App-ocalypse now: Why the 32-bit app purge was a good thing
With the launch of iOS 11, Apple stopped supporting 32-bit apps on their mobile platform. There was plenty of advance warning for users and developers alike, so the App-ocalypse wasn’t a surprise, but something has been eating at me.
With 32-bit support dropped, 180,000 apps disappeared from the App Store according to Sensor Tower, depriving users an experience they liked enough to keep using, even though developers didn’t bother to maintain them. It’s these abandoned apps that earned the name “zombies.”
When Apple threw the switch on 32-bit apps, some users of zombie apps were upset their apps and games no longer worked, and that’s always a bad place to leave a consumer. But I argue that this change in technical support policy by Apple is good for the mobile industry, developers, and users alike.
By forcing the obsolescence of unattended apps, Apple is pushing developers to offer better-running apps, with better user experiences. They are also pushing the mobile industry forward by putting pressure on other operating systems and other handset and software OEMs to create better, faster devices and apps of their own.
Lastly, Apple is reinforcing something that many wish wasn’t true, but is: the launching of an app is just the beginning. The quality of a user’s experience is created by how well your app operates, how it’s maintained, and how you improve and add features users want.
Good apps are a long-term relationship and they need support
Mobile apps are a saturated market–about 2.2 million in the App Store and another 3.3 million in Google Play–and the number of apps is only increasing. Differentiating in a marketplace this large can only come from the quality of the user’s in-app experience. So, slow or non-existent updates are a sure sign of experience degradation and won’t be attractive to brands seeking moments of engagement with users.
This is why Apple’s decision to not support 32-bit apps makes sense; zombie apps offer a sub-par experience and drives down the quality of Apple’s mobile experience. Make no mistake, a lot of brands have woken up to the fact that they need good apps experiences to compete. You can’t take the set-it-and-forget-it approach. In order to serve users at-scale, good apps need maintenance, support, feature improvements, and routine upgrades.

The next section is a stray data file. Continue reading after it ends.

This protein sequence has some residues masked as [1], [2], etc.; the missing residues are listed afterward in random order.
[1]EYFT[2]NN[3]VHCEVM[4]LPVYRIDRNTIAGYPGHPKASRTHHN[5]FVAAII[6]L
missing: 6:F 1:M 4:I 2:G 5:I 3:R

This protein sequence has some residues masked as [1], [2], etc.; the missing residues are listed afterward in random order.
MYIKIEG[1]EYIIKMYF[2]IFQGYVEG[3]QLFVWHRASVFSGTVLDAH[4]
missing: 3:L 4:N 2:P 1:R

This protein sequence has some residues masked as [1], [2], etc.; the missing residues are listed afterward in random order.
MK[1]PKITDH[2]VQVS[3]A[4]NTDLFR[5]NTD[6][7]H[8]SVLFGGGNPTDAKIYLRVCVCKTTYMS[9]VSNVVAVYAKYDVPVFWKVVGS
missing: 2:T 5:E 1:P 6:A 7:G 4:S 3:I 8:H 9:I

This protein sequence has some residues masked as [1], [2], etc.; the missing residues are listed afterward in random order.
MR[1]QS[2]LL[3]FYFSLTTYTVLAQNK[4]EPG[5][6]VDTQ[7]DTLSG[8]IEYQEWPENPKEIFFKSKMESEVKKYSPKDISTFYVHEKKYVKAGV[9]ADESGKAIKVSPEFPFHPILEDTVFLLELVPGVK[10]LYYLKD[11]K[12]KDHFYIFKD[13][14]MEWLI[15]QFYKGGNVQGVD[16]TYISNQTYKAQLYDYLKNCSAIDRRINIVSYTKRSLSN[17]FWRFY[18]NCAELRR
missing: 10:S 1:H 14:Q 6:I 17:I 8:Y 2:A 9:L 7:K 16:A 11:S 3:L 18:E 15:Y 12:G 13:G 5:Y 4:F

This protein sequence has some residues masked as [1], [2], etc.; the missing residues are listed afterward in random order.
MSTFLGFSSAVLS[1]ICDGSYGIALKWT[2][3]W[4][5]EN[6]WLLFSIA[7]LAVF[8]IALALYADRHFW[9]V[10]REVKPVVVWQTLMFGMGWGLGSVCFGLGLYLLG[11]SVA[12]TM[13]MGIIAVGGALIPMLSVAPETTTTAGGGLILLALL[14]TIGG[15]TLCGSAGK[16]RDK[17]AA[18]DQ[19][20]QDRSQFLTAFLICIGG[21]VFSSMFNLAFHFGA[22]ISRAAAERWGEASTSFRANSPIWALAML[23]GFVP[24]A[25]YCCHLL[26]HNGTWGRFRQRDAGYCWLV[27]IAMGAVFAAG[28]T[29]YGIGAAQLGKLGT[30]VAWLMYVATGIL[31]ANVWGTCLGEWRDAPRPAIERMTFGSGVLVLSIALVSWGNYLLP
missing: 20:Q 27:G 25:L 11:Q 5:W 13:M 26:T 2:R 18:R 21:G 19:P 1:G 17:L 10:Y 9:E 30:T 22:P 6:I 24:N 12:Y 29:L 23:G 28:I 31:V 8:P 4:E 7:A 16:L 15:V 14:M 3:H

Apps must be updated not just with new features, but for new screen resolutions, and to take advantage of new hardware features. That’s not to mention maintaining servers and managing data on the backend. It can be a slog, but discipline and time will improve your app’s overall performance and offer utility to users.
So why do zombie apps thrive?
For one, they’re fun. Of the 180,000 32-bit apps on the App Store that were purged, the largest category was games (38,619 to be specific). Education, entertainment, and lifestyle apps followed, according to Sensor Tower.
Second, while it’s really hard to make a cool app, it’s even more difficult to make money from it. Sometimes an app can be very popular, but its developer can’t find a way to grow and make money, so abandoned users are happy as long as they can still do whatever the app lets them do.
In this case, the experience created by zombie apps was strong enough to override low-tech 32-bit limitations in a 4G LTE world. That’s impressive but it wasn’t enough to save 32-bit once the zombies were exposed.
The upshot of App-ocalypse
In the Apple universe of 2.2 million apps and growing, the revenue lost cutting out the 187,000 zombies is less than 1%. But developers are hereby on notice that it’s possible unattended apps may be switched-off or removed without prior notice.
App performance management just became a bigger thing. With the zombie option off the table, now any app that wants to stick around and grow needs to support user experience A to Z. Fortunately, that need is converging with improving performance optimization tools built for apps, and rapidly evolving solutions for app monetization.
At the end of the day, the 32-bit App-ocalypse was a bit anti-climactic. Phone hardware is pretty much interchangeable these days. We’re to the point where devices are perhaps the least important element of the consumer’s experience equation—software is the difference-maker now.
Simply throwing an app together and abandoning it isn’t going to be enough to satisfy Apple or a user because what Apple just eliminated wasn’t 32-bit experiences and zombie apps. It’s the idea that ‘good-enough’ was ever good enough.